So building up your aerobic base is What we do in zone 2 training. So zone 2 training is this lower threshold training. It's 60 70% of your max heart rate is where the zone comes from. But it's training in this zone to build up your, again I'm trying not to get into science stuff, it's just to build up your aerobic capacity.

Let's put it at that. Your body better lie to you. better utilizes different fuel substrates at this zone, like fat oxidation, but ultimately we're just trying to build up more aerobic capacity by training more zone 2. Sorry, I just promised myself I wouldn't get into the science, so I'm trying not to. So we're just doing more zone 2 to build up our aerobic base.

But there's a lot of debate about, okay, where is zone 2? What is it? One way that you could find your zone 2, and this is the way I don't recommend. You could get a lactate meter. They cost a couple hundred bucks. You can get them on Amazon. You can spend, I think it's like close to 10 per testing strip. And then you can dive in and you can test your lactate.

And then you can see if your lactate's within the reference range for zone two. While you're on a treadmill, you pretty much have to be on a treadmill because you're going to be testing your lactate. It's going to be harder to do on a run and you probably need another person to help you. So you can use this lactate meter.

And the reason that this is the gold standard for Zone 2, if you really wanted to find it out was there, there's some scientific studies that you say, basically, if you're untrained, your body switches to burning carbohydrates faster as opposed to burning fat. And then at the same time, your body starts to produce a lot more lactate.

more quickly. This is especially if you're like really out of shape. But those athletes who are really well trained, that doesn't happen. They don't, they still produce lactate, but it's much later. They don't get as fatigued and they use a little bit more fat oxidation at these lower intensities.

They're burning more fat, then they switch to carbs later on. So it's just, you want to be healthier and fitter. So you can do these lactate meters to see where that's happening for you because. They even say that some people if you're really untrained, you might technically not have a zone two. And what that means is almost the second you switch to exercise, you're so out of shape, that your body is immediately utilizing carbohydrate and you start producing more lactate, to where you don't even truly have a zone two.

Most people listening to this, if you're listening to this podcast, you probably have a zone 2. So it's not something that I would worry about. You'd have to have like metabolic syndrome to be in the case where you don't truly have a zone 2 at all. I will be doing an actual lactate meter test here in the next couple weeks on the YouTube channel.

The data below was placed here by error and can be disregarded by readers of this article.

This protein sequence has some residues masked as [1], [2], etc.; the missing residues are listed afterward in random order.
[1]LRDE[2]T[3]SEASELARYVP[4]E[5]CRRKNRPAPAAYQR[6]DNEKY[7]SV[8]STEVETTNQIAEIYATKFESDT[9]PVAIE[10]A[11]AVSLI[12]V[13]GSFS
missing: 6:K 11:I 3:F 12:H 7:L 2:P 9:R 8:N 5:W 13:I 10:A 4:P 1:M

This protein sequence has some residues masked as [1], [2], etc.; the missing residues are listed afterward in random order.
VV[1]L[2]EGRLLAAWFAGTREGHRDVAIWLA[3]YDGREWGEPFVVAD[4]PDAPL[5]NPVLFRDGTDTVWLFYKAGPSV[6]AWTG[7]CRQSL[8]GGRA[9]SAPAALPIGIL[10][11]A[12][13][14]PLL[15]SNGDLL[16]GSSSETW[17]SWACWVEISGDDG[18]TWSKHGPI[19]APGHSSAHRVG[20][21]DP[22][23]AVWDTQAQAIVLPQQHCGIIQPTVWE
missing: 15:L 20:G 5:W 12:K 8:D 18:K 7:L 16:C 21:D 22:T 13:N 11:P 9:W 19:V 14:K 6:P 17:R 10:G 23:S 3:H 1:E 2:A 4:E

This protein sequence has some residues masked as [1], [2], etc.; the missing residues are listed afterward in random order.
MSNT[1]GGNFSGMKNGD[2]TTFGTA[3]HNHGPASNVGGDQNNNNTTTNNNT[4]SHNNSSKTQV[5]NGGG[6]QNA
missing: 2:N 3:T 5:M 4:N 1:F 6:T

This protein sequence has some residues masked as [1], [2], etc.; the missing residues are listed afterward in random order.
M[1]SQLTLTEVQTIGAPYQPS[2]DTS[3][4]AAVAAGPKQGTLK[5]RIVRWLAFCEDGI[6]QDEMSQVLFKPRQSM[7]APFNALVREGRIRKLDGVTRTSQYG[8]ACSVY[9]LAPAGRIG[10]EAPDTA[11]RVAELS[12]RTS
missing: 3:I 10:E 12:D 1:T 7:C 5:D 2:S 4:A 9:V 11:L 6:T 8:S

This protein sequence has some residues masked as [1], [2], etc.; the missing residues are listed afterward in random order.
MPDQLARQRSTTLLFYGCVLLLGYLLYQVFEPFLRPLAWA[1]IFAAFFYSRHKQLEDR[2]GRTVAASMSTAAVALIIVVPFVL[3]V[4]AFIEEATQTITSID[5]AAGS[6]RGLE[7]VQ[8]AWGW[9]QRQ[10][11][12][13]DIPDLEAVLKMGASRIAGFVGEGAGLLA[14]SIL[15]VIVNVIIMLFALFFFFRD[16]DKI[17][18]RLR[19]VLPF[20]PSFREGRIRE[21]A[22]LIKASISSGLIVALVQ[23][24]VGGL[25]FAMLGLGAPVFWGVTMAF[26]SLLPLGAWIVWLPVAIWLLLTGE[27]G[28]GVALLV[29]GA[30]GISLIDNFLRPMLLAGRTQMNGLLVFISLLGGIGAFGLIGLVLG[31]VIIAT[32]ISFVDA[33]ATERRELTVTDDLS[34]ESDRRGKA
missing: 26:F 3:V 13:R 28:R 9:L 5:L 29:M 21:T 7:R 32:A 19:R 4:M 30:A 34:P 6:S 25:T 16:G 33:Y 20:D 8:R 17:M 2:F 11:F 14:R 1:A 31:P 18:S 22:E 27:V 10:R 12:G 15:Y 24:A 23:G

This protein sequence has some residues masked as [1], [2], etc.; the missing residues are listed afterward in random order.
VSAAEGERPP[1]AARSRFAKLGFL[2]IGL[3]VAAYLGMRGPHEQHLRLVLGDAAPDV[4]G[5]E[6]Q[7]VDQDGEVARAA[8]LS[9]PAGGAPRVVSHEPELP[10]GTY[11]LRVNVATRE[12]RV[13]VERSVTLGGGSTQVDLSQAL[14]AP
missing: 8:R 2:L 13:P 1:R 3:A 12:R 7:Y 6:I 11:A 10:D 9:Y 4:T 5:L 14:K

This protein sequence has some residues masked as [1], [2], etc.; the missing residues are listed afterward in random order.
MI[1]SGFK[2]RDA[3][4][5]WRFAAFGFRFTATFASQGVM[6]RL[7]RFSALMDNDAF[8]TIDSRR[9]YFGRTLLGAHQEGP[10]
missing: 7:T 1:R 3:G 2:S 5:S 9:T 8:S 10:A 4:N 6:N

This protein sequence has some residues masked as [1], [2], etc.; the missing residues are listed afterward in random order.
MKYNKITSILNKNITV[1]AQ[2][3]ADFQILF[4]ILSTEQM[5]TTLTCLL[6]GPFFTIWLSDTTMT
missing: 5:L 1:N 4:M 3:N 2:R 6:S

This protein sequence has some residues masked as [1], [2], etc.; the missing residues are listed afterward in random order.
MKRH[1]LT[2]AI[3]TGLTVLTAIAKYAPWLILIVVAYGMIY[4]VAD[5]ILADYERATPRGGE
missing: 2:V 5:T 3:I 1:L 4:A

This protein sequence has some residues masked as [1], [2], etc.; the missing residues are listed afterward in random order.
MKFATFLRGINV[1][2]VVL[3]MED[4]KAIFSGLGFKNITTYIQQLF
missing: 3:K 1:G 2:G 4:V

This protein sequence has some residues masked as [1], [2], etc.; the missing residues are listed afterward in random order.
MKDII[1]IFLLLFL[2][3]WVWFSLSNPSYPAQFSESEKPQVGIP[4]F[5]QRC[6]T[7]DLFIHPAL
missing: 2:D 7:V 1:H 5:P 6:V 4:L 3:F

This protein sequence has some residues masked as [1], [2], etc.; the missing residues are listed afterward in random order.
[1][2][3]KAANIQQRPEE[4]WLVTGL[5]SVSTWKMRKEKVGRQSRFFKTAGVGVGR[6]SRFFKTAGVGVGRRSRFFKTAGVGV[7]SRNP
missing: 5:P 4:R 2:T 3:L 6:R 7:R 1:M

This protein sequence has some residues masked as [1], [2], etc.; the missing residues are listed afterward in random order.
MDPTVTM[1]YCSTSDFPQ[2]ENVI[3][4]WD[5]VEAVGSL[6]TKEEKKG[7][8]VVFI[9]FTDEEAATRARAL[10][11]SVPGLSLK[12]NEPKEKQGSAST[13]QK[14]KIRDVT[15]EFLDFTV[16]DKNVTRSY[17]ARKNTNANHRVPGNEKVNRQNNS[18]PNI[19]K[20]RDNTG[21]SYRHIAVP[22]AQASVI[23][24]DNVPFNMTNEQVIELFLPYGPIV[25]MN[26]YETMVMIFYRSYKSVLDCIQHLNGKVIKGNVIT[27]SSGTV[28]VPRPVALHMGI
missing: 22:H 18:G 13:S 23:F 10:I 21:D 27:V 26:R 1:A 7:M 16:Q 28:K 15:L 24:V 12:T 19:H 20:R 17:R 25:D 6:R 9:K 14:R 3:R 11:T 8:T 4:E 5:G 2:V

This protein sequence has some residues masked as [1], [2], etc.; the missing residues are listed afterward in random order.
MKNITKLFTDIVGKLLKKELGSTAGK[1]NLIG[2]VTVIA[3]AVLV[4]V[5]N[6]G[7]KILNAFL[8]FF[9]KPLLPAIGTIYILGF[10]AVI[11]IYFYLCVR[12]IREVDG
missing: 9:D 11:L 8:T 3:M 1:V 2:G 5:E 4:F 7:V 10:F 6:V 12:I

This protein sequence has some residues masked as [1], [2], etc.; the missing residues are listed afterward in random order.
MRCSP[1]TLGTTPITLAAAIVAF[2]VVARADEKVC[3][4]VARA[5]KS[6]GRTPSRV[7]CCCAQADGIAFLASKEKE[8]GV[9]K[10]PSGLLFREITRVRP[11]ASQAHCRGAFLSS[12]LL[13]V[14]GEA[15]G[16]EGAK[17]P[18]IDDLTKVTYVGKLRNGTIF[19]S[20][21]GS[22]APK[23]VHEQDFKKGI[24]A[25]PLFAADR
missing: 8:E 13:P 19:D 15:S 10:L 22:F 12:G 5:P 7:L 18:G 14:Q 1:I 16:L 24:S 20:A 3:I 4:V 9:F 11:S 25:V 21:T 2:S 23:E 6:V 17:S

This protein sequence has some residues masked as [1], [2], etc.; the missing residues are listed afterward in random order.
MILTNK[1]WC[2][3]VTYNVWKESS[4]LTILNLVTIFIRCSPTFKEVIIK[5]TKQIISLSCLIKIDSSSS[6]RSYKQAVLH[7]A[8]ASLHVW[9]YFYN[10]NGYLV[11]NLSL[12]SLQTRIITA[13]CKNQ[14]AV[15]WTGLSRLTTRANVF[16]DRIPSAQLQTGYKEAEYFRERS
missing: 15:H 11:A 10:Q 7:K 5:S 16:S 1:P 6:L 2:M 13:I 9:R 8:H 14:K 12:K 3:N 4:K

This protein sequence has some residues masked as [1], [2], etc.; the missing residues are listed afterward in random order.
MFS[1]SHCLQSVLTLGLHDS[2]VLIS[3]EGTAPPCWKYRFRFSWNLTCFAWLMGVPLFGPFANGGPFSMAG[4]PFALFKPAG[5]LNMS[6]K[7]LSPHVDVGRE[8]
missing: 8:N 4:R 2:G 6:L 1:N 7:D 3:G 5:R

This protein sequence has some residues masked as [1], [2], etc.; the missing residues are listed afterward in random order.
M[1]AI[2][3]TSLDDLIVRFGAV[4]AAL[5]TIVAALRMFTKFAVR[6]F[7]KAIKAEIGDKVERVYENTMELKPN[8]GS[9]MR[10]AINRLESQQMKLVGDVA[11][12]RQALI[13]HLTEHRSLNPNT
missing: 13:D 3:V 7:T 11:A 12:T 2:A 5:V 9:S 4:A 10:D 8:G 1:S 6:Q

If you haven't subscribed, go ahead and go do that. But I'll be walking you through all the different ways to test zone 2. But I want to talk more practically about how you can think about doing zone 2. and how to calculate it the best for yourself because when you get into zone two, the reason a lot of people have trouble with it is because they'll be like, how on earth do you run in zone two?

This is anytime someone's new to zone two training. Like they're like, it would be impossible for me to go run and keep my heart rate within 60 to 70% of my max heart rate and be running. Like you might have to walk, right? The first thing I say to that is one, that absolutely could be true. Maybe you just need to put in some more time.

But the caveat to that is what are you calculating as your zone two? So I'm going to take a 40 year old as an example here, how most people are calculating it and how most of your heart rate monitors that you're wearing, you might want to look into your specific device and see how it's calculating it.

But most of them are just using this simple formula of two 20. minus your age is your maximum heart rate, right? So if you were 40 years old and you, we did two 20 minus 40, you'd be at 180 beats per minute as your max. So now if I'm calculating 60 to 70% of that, your zone two would technically be within this range of 108 beats per minute to 126 beats per minute, which is pretty low, especially if you're a trained athlete.

Like even if you've been training your whole life and I say, that's your zone two, You still might have trouble running and not getting above 126. That's fairly low. And that's not the method that I use to calculate zone 2. The method I use is the math method. So the math method, I'm going to walk you through, but it was actually Created by Phil Maffetone, and that's, and MAF stands for Maximum Aerobic Function, that's the one that I utilize, and I also recommend all of our athletes utilize, because to me, Phil Maffetone actually worked with a lot of triathletes, he also has a lot of science behind it, and he helped people get fitter, like building their aerobic base, by what we're talking about.

And this is the best method and the one I've used to get faster run times, get faster cycling times at least you have the n equals one experiment here and experience that I know the math method works for getting faster in these different heart rate zones. Going back to a person 40 year old, 40 years old, the example, the math method is super easy to calculate.

You don't worry about your max heart rate. All you do is... Take 180 as the baseline number and you subtract your age. So the fact that 180 happened to be the max heart rate over here with a 40 year old is just a coincidence. So just ignore that. So say you're 30 years old and you have, you'd say 180 minus 30, right?